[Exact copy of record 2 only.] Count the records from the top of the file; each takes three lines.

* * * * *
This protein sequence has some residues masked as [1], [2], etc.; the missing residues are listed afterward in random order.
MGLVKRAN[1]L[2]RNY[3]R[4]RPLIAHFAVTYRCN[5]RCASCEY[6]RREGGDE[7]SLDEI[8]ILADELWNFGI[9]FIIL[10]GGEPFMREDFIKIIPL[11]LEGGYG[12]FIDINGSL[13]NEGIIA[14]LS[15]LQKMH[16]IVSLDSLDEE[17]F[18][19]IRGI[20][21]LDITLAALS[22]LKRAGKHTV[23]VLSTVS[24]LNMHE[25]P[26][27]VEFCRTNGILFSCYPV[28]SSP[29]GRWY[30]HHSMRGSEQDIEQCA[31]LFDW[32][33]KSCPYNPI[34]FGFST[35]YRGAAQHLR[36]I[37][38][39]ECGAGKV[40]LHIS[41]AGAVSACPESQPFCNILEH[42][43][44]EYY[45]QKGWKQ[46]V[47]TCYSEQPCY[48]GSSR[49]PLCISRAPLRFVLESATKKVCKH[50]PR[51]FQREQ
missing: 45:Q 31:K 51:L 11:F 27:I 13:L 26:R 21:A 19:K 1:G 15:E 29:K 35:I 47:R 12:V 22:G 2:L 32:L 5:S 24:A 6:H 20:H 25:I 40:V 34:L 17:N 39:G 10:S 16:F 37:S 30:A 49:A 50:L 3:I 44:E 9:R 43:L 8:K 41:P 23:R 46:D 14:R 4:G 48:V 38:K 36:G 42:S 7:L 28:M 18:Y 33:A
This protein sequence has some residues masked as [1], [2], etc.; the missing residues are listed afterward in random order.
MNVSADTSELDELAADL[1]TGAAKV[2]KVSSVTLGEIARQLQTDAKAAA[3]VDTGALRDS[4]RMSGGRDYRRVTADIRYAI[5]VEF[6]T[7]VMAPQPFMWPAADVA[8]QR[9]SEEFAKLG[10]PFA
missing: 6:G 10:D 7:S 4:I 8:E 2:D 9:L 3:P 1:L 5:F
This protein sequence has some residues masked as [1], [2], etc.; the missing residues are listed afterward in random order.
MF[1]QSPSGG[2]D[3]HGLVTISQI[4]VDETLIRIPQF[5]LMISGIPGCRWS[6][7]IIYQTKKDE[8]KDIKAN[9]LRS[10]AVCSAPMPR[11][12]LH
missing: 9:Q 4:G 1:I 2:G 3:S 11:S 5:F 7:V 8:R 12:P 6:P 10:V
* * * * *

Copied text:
This protein sequence has some residues masked as [1], [2], etc.; the missing residues are listed afterward in random order.
MNVSADTSELDELAADL[1]TGAAKV[2]KVSSVTLGEIARQLQTDAKAAA[3]VDTGALRDS[4]RMSGGRDYRRVTADIRYAI[5]VEF[6]T[7]VMAPQPFMWPAADVA[8]QR[9]SEEFAKLG[10]PFA
missing: 6:G 10:D 7:S 4:I 8:E 2:D 9:L 3:P 1:L 5:F